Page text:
Just out is the monthly press release from Case-Shiller (S&P, et al) on Housing prices around the country. Holding their own…but….
NEW YORK, JULY 28, 2020 – S&P Dow Jones Indices today released the latest results for the S&P CoreLogic Case-Shiller Indices, the leading measure of U.S. home prices. Data released today for May 2020 show that home prices continue to increase at a modest rate across the U.S.
The S&P CoreLogic Case-Shiller U.S. National Home Price NSA Index, covering all nine U.S. census divisions, reported a 4.5% annual gain in May, down from 4.6% in the previous month. The 10-City Composite annual increase came in at 3.1%, down from 3.3% in the previous month. The 20-City Composite posted a 3.7% year-over-year gain, down from 3.9% in the previous month.
Phoenix, Seattle and Tampa reported the highest year-over-year gains among the 19 cities (excluding Detroit) in May. Phoenix led the way with a 9.0% year-over-year price increase, followed by Seattle with a 6.8% increase and Tampa with a 6.0% increase. Three of the 19 cities reported higher price increases in the year ending May 2020 versus the year ending April 2020.
The National Index posted a 0.7% month-over-month increase, while the 10-City and 20-City Composites posted increases of 0.3% and 0.4% respectively before seasonal adjustment in May. After seasonal adjustment, the National Index posted a month-over-month increase of 0.1%, while the 10City and 20-City Composites did not post any gains. In May, 17 of 19 cities (excluding Detroit) reported increases before seasonal adjustment, while 11 of the 19 cities reported increases after seasonal adjustment.
“May’s housing price data were stable,” says Craig J. Lazzara, Managing Director and Global Head of Index Investment Strategy at S&P Dow Jones Indices. “The National Composite Index rose by 4.5% in May 2020, with comparable growth in the 10- and 20-City Composites (up 3.1% and 3.7%, respectively). In contrast with the past eight months, May’s gains were less than April’s. Although prices increased in May, in other words, they did so at a decelerating rate. We observed an analogous development at the city level: prices increased in all 19 cities for which we have data, but accelerated in only 3 of them (in contrast with 12 cities last month and 18 the month before that).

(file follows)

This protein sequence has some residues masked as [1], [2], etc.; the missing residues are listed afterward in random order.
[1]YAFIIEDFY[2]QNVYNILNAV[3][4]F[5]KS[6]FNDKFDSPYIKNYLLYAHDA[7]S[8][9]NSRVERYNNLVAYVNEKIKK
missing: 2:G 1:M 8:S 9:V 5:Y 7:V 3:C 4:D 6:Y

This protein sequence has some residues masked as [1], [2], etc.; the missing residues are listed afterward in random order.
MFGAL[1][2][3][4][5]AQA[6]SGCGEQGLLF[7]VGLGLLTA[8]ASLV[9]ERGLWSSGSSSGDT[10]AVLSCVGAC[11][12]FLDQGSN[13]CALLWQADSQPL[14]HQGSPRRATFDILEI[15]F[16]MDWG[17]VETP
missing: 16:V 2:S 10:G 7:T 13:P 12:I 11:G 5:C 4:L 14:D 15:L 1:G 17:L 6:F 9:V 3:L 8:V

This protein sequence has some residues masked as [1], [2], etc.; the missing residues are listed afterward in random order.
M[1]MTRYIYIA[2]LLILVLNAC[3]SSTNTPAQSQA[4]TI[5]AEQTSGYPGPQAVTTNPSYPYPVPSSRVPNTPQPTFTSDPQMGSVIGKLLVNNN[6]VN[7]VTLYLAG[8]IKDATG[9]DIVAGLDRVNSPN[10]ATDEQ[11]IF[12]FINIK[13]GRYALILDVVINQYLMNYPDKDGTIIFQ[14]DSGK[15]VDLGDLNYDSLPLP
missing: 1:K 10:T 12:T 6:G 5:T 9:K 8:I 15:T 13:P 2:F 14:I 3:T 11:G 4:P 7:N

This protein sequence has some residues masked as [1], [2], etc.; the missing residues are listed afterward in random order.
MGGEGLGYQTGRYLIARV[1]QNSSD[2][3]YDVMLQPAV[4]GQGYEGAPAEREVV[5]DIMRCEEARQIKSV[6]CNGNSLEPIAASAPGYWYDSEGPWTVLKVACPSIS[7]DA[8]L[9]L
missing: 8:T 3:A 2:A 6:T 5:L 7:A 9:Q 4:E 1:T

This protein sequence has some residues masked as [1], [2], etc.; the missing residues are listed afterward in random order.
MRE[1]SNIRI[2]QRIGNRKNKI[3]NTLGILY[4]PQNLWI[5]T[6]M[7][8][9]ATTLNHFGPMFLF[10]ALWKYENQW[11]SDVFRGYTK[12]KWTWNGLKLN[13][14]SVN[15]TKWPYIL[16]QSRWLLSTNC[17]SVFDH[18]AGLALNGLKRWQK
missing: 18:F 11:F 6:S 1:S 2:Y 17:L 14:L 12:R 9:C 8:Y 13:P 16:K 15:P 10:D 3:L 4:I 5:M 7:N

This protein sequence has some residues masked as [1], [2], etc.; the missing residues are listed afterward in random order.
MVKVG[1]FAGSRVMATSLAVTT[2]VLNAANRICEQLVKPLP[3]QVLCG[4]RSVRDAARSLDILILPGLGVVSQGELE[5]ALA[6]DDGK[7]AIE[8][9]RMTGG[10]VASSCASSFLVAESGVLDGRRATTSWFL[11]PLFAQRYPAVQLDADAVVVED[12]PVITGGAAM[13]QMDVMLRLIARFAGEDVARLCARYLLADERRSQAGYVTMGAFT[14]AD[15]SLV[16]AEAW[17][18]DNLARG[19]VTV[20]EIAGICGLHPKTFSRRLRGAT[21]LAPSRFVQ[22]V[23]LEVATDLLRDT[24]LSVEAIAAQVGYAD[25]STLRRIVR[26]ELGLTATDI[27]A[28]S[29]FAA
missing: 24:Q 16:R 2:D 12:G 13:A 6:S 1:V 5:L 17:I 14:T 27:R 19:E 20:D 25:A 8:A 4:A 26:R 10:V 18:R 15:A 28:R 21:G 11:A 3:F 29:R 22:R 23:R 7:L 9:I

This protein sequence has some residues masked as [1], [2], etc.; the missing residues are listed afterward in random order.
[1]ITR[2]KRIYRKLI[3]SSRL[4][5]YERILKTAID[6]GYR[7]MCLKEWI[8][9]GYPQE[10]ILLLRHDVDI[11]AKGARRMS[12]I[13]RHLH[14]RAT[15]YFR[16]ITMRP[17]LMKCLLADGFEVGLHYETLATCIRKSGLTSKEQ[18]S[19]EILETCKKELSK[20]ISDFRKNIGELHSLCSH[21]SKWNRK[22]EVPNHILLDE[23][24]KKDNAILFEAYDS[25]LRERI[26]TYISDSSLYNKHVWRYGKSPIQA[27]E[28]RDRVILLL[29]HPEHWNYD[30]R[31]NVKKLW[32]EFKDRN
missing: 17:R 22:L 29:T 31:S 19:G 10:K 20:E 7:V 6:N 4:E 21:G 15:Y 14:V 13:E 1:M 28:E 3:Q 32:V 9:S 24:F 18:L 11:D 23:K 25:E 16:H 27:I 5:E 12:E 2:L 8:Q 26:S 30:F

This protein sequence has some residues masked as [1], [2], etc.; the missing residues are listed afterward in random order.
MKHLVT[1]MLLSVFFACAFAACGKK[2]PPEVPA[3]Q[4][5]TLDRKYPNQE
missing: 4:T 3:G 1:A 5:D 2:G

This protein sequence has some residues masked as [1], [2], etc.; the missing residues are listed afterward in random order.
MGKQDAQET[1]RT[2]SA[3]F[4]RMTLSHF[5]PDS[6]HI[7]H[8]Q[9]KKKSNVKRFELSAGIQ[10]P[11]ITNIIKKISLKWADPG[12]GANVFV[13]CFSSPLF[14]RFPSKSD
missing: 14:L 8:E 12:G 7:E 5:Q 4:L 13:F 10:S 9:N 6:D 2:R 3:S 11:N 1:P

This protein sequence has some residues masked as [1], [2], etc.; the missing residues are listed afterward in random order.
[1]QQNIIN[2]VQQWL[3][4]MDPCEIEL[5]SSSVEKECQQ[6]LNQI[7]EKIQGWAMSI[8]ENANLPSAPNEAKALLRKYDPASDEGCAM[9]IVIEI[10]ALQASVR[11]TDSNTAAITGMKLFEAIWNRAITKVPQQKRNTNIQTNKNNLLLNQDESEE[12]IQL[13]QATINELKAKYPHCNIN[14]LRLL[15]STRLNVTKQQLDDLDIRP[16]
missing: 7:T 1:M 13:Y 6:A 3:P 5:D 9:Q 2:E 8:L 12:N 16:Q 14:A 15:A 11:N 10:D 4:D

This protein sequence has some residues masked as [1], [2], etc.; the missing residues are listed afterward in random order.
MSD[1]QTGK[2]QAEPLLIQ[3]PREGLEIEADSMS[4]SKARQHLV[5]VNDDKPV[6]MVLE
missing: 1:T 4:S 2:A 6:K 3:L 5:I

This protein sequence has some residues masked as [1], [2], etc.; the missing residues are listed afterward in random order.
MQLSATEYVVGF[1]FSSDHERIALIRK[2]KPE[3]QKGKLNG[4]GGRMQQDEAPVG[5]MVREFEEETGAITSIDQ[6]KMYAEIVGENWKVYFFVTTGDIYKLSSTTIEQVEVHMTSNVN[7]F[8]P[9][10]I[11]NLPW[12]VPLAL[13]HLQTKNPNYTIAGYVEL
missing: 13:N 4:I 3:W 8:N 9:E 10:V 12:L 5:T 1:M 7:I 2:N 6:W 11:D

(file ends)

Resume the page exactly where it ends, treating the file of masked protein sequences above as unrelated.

Now, have a look at this-here chart of actual prices for housing:
OK, look at the black line and see where prices were in 2005-2006. I’m eyeballing that as 178,000 for a home.
Now, let’s see what the inflation calculator says: It reports that as of 2019 – before the 30.876% jack-up on M1 in the wake of CV-19, the break-even would be $233,000 for the house.
And the May (black line) reading? I dunno, how do you eyeball that? $221,000?
Sure, a home is (so far) a better place to put your money than the bank, B U T…(besides being illiquid)…
Remember this is an apples to apples comparison and somewhere you have to in an honest accounting also remember back out the commissions, closings, points, advertising, fix-ups….and all the rest.
Now, when I do this? Sure looks to me like although housing hasn’t gone up much (and likely down in real PPP terms) owning a home is NOT the great deal it once was.
One reason? Property Taxes don’t usually get mentioned. These are real – gotta-be-paid costs that come with ownership – and the hard fact is that with the “cap” of $10,000 on tax deductibility, that’s almost certain to come down to “pay for the virus” and that will bracket people who still have homes UP into the gotta pay ‘cuz you can’t deduct…
Now, throw in the stupidity of “defunding police” and what becomes very stark is the anarchist/Marxist movement to turn the once proud Nation into a Venezuela wannabe…
But I suppose you figured all that out, Ureself….